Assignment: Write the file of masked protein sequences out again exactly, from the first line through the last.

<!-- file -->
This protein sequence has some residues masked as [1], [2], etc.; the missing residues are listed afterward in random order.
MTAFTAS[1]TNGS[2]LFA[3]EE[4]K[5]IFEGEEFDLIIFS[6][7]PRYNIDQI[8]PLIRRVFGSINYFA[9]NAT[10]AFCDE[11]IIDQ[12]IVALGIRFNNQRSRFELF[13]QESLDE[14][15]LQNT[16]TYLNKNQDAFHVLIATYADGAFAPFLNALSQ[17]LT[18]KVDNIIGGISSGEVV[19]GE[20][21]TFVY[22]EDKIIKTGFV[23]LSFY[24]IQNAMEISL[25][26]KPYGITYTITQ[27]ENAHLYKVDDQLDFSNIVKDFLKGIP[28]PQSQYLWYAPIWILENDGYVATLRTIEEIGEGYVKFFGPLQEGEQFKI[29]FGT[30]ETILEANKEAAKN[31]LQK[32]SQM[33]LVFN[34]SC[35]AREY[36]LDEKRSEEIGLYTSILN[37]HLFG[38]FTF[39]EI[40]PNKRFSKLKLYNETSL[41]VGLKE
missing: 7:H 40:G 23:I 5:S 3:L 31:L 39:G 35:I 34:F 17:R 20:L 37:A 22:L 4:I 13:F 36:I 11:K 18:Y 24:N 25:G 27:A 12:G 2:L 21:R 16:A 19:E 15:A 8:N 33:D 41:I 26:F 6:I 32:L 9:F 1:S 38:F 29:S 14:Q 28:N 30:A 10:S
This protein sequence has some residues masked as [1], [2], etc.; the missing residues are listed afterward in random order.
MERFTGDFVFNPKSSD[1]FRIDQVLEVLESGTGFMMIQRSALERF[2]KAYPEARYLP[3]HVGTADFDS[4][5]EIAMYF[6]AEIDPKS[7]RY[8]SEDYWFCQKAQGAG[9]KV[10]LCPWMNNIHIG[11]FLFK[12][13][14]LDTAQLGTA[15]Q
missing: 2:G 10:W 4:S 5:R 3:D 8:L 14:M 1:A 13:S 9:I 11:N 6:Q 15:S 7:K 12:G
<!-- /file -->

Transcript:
This protein sequence has some residues masked as [1], [2], etc.; the missing residues are listed afterward in random order.
MTAFTAS[1]TNGS[2]LFA[3]EE[4]K[5]IFEGEEFDLIIFS[6][7]PRYNIDQI[8]PLIRRVFGSINYFA[9]NAT[10]AFCDE[11]IIDQ[12]IVALGIRFNNQRSRFELF[13]QESLDE[14][15]LQNT[16]TYLNKNQDAFHVLIATYADGAFAPFLNALSQ[17]LT[18]KVDNIIGGISSGEVV[19]GE[20][21]TFVY[22]EDKIIKTGFV[23]LSFY[24]IQNAMEISL[25][26]KPYGITYTITQ[27]ENAHLYKVDDQLDFSNIVKDFLKGIP[28]PQSQYLWYAPIWILENDGYVATLRTIEEIGEGYVKFFGPLQEGEQFKI[29]FGT[30]ETILEANKEAAKN[31]LQK[32]SQM[33]LVFN[34]SC[35]AREY[36]LDEKRSEEIGLYTSILN[37]HLFG[38]FTF[39]EI[40]PNKRFSKLKLYNETSL[41]VGLKE
missing: 7:H 40:G 23:I 5:S 3:L 31:L 39:G 35:I 34:F 17:R 20:L 37:A 22:L 4:I 13:F 36:I 11:K 18:Y 24:N 25:G 27:A 12:G 2:L 21:R 16:A 19:E 15:A 8:N 33:D 41:I 26:F 6:I 32:L 9:F 1:S 38:F 29:S 14:Q 28:N 30:A 10:S
This protein sequence has some residues masked as [1], [2], etc.; the missing residues are listed afterward in random order.
MERFTGDFVFNPKSSD[1]FRIDQVLEVLESGTGFMMIQRSALERF[2]KAYPEARYLP[3]HVGTADFDS[4][5]EIAMYF[6]AEIDPKS[7]RY[8]SEDYWFCQKAQGAG[9]KV[10]LCPWMNNIHIG[11]FLFK[12][13][14]LDTAQLGTA[15]Q
missing: 2:G 10:W 4:S 5:R 3:D 8:L 14:M 1:A 13:S 9:I 11:N 6:Q 15:S 7:K 12:G